Poll: Voters want to give judges more discretion

ALBANY — A new statewide snapshot of public opinion finds strong support for increasing discretion for judges in bail matters as well as for an income tax surcharge on New Yorkers with annual incomes of at least $5 million The survey results from Siena Research Institute come in the same week lawmakers and Gov. Kathy Hochul are trying to put the finishing touches on a state government budget expected to exceed $230 billion.

The findings on the bail issue suggest voters are more in line with Hochul on that criminal justice issue than the Democrats in charge of the Assembly and Senate. The latter have suggested there is insufficient data available to warrant a rollback of the legislation that made New York the nation’s only state that blocks judges from using their discretion to set bail based on public safety concerns.

Criminal justice concerns have been in the forefront of the state political dialogue in recent years, and Hochul spent more than $50 million in campaign assets to weather a late surge in last year’s election by her GOP rival, Lee Zeldin, then a Long Island congressman.

“If the Legislature fails to read these polls, it will likely lead to more Democratic losses at every level of government,” said Hank Sheinkopf, a New York Democratic campaign strategist.

Retooling the bail law to arm judges with more discretion was backed by 76% of Democrats, 69% of Republicans and 71% of voters who aren’t affiliated with a party, Siena found Sheinkopf said voters respond to strong criminal justice policies because “crime represents disorder and chaos.”

But bail reform advocates and their progressive allies in the Legislature argue the existing law has reduced pre-trial jailing and increased court appearance rates without leading to more re-arrests.

Among Democratic voters, 83% signaled they support a measure framed by progressive Democrats that would increase income taxes on those earning at least $5 million New Yorkers. Among Republicans, the proposal was favored by 64%.

Republican lawmakers and some moderate Democrats have generally argued the proposal will drive many high earners out of the state, leaving those who remain to share an increased tax burden to support the existing array of government services.

Gerard Kassar, chairman of the state Conservative Party and an important ally of New York Republicans, said the public support for higher taxes on the wealthy suggests a knee-jerk reaction rather than critical thinking by those who responded to the poll questions.

“It’s easy for people to want this tax because they are not in that income category,” said Kassar. He argued New York will set itself up for more population loss if Albany leaders continue to raise taxes, object to stronger public safety measures and limit the ability of local communities to keep their own zoning rules intact without state interference The Siena survey found New Yorkers are divided by party lines over Hochul’s proposal to ban flavored tobaccos, with 68% of Democrats supporting the plan while only 45% of GOP voters backing it.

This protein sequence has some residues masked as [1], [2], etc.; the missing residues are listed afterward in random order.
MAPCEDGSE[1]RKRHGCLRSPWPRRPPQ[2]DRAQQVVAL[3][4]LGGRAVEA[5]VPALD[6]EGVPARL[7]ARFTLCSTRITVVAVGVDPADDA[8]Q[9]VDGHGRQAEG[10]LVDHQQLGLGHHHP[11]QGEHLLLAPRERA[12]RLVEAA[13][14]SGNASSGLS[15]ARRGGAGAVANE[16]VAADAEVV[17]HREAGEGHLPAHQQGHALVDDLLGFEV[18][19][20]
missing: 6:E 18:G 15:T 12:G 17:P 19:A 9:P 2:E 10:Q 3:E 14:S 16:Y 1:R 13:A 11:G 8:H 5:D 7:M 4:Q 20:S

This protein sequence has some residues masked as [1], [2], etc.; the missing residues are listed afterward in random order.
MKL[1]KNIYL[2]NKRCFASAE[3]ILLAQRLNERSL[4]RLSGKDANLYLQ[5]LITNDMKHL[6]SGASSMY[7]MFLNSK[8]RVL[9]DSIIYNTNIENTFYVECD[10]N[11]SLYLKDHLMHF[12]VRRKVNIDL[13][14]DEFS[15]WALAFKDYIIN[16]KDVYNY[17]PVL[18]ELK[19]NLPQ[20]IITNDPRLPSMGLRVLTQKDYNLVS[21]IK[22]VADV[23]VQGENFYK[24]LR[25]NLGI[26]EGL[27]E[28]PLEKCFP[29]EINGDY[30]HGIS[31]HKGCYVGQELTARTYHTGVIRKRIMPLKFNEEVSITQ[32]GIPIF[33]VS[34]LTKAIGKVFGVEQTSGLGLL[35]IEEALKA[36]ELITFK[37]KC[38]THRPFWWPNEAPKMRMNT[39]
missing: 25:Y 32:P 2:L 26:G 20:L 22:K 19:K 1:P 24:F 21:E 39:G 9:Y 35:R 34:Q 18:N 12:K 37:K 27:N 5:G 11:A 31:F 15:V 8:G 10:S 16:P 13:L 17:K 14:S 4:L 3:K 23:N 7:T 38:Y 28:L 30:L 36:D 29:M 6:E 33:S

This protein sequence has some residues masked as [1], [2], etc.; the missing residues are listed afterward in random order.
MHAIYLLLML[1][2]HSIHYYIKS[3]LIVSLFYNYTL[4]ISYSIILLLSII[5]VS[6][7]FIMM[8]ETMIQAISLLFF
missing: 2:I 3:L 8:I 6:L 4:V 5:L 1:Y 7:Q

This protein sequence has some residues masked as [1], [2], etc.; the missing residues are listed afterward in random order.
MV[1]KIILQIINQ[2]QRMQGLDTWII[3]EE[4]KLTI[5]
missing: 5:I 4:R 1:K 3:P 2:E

A proposal designed to provide undocumented immigrants with health insurance also left voters divided, with only 45% welcoming that initiative while 49% are opposed, Siena reported.

Those who responded to the Siena survey were slightly more supportive of the legislative Democrats’ plan for expanding affordable housing, with 45% favoring the Hochul housing plan.

The survey determined 83% of all voters are concerned about the supply of affordable housing.

“New Yorkers say the issue of affordable housing statewide is equally as serious a problem as is crime,” said Steven Greenberg, spokesman for the Siena poll.

The state’s simmering debate over affordable housing policies has left 45% supporting mandates on municipalities to boost housing stock. But 54% support a proposal that would provide local governments with incentives designed to increase housing supply.

The survey found Hochul’s favorability rating has slid from 48% in January to 43% in the new poll.

In a hypothetical political matchup, former President Donald Trump, already a 2024 presidential candidate, leads Florida Gov.. Ron DeSantis among New York Republicans, 52% to 27%.

The same poll found President Joe Biden has worn out his welcome among some New York Democrats, with 51% of them telling the Siena pollsters that they want a different candidate to get their party nomination in 2024.


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